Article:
THE PRECIOUS PEARL
“Again, the Kingdom of Heaven is like a merchant who was seeking goodly pearls. When he had found a very valuable pearl, he went away and sold everything he had, and bought it.”
In the ancient world pearls had a very special place in men’s hearts. People desired to possess a lovely pearl, not only for its money value, but for its beauty. They found a pleasure in simply handling it and contemplating it. They found an aesthetic joy simply in possessing and looking at a pearl. The main sources of pearls in those days were the shores of the Red Sea and far-off Britain itself, but a merchant would scour the markets of the world to find a pearl which was of surpassing beauty. There are certain most suggestive truths hidden in this parable.
(i) It is suggestive to find the Kingdom of Heaven compared to a pearl. To the ancient peoples, as we have just seen, a pearl was the loveliest of all possessions; that means that the Kingdom of Heaven is the loveliest thing in the world. Let us remember what the Kingdom is. To be in the Kingdom is to accept and to do the will of God. That is to say, to do the will of God is no grim, grey, agonizing thing; it is a lovely thing. Beyond the discipline, beyond the sacrifice, beyond the self-denial, beyond the cross, there lies the supreme loveliness which is nowhere else. There is only one way to bring peace to the heart, joy to the mind, beauty to the life, and that is to accept and to do the will of God.
(ii) It is suggestive to find that there are other pearls but only one pearl of great price. That is to say, there are many fine things in this world and many things in which a man can find loveliness. He can find loveliness in knowledge and in the reaches of the human mind, in art and music and literature and all the triumphs of the human spirit; he can find loveliness in serving his fellow-men, even if that service springs from humanitarian rather than from purely Christian motives; he can find loveliness in human relationships. These are all lovely, but they are all lesser loveliness. The supreme beauty lies in the acceptance of the will of God. This is not to belittle the other things; they too are pearls; but the supreme pearl is the willing obedience which makes us friends of God.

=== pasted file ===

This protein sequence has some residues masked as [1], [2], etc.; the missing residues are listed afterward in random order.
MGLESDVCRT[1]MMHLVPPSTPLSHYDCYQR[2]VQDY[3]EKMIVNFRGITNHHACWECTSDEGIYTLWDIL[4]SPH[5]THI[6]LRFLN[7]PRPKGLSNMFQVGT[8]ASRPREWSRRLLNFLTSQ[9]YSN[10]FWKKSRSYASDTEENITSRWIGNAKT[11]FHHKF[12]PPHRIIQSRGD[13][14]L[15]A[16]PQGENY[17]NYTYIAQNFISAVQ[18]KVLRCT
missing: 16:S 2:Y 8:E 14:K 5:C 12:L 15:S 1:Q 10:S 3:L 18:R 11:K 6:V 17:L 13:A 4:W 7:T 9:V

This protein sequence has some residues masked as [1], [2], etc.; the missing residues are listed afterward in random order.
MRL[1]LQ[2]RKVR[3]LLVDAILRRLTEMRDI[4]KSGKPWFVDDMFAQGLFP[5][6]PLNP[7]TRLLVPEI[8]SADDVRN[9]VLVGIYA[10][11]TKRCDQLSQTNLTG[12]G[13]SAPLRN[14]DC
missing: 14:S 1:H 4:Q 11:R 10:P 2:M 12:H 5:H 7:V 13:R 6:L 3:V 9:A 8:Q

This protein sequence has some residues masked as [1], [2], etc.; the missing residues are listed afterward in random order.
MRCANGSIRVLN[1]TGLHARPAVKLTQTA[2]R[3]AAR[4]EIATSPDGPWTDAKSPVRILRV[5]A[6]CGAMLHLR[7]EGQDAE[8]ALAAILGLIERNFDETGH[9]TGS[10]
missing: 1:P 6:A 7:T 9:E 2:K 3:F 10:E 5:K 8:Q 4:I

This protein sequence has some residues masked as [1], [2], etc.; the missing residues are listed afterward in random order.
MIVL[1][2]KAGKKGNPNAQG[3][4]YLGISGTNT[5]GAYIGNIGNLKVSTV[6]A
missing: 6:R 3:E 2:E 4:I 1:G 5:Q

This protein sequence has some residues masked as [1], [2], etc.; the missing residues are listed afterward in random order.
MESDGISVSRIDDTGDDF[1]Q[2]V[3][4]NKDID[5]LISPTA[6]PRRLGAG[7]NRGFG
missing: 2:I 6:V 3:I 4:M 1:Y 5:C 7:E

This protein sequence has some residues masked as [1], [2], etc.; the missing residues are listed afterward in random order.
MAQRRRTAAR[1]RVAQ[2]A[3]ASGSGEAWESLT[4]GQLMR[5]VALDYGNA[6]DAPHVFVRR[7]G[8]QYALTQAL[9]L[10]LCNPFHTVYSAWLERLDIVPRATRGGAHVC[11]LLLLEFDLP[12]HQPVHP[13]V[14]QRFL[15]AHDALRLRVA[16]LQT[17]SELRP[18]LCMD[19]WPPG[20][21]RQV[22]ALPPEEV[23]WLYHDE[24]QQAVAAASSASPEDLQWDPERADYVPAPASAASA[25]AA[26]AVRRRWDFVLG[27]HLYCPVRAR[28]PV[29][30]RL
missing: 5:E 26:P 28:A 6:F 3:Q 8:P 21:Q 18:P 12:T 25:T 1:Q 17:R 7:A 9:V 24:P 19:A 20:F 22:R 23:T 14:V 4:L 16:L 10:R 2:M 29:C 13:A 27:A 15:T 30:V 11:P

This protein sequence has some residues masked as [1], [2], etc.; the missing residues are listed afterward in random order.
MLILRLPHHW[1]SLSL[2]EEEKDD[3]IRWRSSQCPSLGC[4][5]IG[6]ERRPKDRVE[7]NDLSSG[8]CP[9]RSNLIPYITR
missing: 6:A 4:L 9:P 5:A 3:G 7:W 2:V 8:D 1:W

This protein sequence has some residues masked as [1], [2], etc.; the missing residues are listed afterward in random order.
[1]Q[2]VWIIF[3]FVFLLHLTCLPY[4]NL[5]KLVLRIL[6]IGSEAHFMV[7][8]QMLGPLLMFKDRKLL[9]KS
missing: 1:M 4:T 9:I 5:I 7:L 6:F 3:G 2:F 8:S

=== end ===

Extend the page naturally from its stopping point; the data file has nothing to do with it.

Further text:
(iii) We find in this parable the same point as in the previous one but with a difference. The man who was digging the field was not searching for treasure; it came on him all unaware. The man who was searching for pearls was spending his life in the search.
But no matter whether the discovery was the result of a moment or the result of a life-time’s search, the reaction was the same–everything had to be sold and sacrificed to gain the precious thing. Once again we are left with the same truth–that, however a man discovers the will of God for himself, whether it be in the lightning flash of a moment’s illumination or at the end of a long and conscious search, it is worth anything unhesitatingly to accept it.
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